The Effect of Cooling Rates on Vanadium Microalloyed Steel

Ranjan, Maindra and Ghosh, M (2012) The Effect of Cooling Rates on Vanadium Microalloyed Steel. Training Report (TR). CSIR -NML, Jamshedpur. (Unpublished)

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The predominant application of vanadium is for alloying of steel to obtain fine dispersion of carbide/nitride/ carbonitride precipitates for achieving high strength with adequate ductility. It amounts to about 85% of the total consumption, a share that appears rather stable over time. The remaining part goes to chemicals and to alloying of titanium. World-wide about 65% of vanadium for alloying of steel is used in microalloyed structural steels, whereas the remaining35% is used in V-alloyed steels, such as high speed and tools steels, high temperature low alloy steels, etc. The strengthening effect of microalloying additions may be produced by the dispersion strengthening effect of fine microalloyed precipitates or by grain refinement, i.e. inhibition of grain growth by carbonitride particles, or by a combination of these two effects [1]. In order to maintain fine austenite grain size prior to transformat-ion, particles that remain undissolved in austenite, or particles that will precipitate during hot rolling are required [2]. To produce very fine precipitates that are responsible for dispersion strengthening (i.e. particles that are2-5 nm in diameter), it is necessary that these should be freshly precipitated during or after transf-ormation to ferrite.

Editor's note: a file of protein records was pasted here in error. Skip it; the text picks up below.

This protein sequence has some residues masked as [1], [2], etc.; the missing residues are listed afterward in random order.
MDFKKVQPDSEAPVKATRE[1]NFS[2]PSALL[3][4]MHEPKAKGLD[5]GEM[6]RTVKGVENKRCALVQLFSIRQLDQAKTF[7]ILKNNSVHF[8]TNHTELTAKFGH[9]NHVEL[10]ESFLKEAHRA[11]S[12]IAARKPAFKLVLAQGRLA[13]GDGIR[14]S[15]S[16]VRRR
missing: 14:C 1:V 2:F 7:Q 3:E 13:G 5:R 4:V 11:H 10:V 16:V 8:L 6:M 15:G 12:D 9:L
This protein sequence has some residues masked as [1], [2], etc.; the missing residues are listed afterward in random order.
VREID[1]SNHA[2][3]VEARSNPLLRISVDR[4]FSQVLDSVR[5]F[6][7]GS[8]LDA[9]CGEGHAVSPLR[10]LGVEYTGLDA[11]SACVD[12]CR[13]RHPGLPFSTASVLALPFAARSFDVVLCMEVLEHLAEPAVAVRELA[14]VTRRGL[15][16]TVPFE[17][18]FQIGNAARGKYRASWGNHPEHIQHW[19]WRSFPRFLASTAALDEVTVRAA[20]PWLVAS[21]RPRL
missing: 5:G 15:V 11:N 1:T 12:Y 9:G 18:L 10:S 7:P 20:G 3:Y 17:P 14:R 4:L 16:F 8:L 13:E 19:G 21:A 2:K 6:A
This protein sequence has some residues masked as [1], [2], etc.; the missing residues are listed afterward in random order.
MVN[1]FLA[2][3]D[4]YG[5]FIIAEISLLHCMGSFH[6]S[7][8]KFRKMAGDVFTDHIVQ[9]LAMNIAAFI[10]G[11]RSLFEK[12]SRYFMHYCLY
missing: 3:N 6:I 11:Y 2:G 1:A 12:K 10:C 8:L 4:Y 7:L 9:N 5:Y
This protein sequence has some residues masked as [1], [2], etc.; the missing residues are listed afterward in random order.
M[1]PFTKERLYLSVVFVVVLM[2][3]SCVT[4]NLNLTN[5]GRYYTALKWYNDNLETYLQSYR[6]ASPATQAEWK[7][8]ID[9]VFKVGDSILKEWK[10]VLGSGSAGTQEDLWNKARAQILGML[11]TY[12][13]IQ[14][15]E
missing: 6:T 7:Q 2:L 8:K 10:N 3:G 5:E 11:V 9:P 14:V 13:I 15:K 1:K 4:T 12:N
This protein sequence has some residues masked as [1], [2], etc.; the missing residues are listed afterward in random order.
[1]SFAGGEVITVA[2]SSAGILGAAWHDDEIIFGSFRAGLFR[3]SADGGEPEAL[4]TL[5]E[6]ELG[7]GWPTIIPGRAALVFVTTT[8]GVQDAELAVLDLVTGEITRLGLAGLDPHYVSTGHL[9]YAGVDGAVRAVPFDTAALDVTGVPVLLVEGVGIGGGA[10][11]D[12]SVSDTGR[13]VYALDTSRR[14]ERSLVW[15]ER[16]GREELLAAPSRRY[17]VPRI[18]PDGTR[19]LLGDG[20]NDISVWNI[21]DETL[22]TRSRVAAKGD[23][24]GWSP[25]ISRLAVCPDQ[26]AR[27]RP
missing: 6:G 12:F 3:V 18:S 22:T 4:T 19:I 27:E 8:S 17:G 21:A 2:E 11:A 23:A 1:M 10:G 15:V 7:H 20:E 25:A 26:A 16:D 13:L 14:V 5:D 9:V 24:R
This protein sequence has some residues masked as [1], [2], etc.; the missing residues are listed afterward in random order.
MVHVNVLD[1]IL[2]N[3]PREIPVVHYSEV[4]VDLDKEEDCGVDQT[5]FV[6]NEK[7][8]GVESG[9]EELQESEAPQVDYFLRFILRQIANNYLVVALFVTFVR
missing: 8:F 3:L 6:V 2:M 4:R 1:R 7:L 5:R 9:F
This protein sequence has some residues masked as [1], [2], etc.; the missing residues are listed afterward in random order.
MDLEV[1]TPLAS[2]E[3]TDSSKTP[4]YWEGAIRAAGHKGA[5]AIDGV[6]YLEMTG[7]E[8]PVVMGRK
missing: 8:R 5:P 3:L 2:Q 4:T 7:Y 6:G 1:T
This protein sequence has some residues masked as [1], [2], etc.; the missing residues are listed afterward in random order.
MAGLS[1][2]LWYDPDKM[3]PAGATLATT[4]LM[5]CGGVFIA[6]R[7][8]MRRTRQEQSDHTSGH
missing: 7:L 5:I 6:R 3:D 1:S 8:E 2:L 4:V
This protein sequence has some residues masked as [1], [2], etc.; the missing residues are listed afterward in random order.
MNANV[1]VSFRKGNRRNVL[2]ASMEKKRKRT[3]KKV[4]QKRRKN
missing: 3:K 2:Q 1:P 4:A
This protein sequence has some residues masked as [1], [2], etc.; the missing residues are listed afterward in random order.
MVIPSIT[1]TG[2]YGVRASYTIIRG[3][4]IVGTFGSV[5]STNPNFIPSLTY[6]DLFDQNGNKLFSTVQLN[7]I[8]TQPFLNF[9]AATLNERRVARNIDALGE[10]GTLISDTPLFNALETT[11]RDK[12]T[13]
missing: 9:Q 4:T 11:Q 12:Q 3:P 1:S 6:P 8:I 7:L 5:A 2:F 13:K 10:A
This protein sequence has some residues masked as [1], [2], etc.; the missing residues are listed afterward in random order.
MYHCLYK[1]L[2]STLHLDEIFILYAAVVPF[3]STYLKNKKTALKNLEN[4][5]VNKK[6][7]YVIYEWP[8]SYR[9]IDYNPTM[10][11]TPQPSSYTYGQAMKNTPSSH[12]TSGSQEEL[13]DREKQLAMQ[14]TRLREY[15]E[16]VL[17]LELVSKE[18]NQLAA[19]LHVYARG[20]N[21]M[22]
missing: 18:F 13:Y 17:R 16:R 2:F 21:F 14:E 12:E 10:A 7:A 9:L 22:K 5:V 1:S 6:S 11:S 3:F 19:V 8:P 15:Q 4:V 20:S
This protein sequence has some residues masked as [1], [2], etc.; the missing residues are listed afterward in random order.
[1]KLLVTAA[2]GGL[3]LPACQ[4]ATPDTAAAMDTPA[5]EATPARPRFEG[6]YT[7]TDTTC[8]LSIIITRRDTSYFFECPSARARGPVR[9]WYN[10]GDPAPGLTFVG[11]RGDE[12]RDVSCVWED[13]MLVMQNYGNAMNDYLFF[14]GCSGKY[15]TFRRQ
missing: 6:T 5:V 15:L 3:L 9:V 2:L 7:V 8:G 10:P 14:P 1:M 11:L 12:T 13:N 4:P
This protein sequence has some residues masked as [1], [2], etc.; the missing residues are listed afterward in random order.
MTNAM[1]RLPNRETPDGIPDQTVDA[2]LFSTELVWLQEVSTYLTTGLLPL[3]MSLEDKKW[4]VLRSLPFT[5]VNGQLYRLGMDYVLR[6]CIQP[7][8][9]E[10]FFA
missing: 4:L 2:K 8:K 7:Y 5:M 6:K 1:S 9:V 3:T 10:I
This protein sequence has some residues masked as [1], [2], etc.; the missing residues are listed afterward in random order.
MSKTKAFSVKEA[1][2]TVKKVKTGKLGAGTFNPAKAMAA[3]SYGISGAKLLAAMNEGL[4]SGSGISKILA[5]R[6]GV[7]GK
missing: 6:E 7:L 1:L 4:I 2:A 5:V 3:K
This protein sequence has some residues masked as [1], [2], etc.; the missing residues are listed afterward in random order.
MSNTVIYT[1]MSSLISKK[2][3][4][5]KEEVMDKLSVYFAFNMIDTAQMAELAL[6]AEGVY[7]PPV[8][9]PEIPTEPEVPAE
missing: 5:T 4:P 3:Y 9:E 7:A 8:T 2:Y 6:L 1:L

Item Type:Project Reports (Training Report (TR))
Official URL/DOI:
Uncontrolled Keywords:Vanadium microalloyed steel; thermodynamic considerations; optical microscopy; carbonitride
Divisions:Material Science and Technology
ID Code:6059
Deposited By:Sahu A K
Deposited On:03 Jan 2013 11:53
Last Modified:18 Jul 2018 14:38
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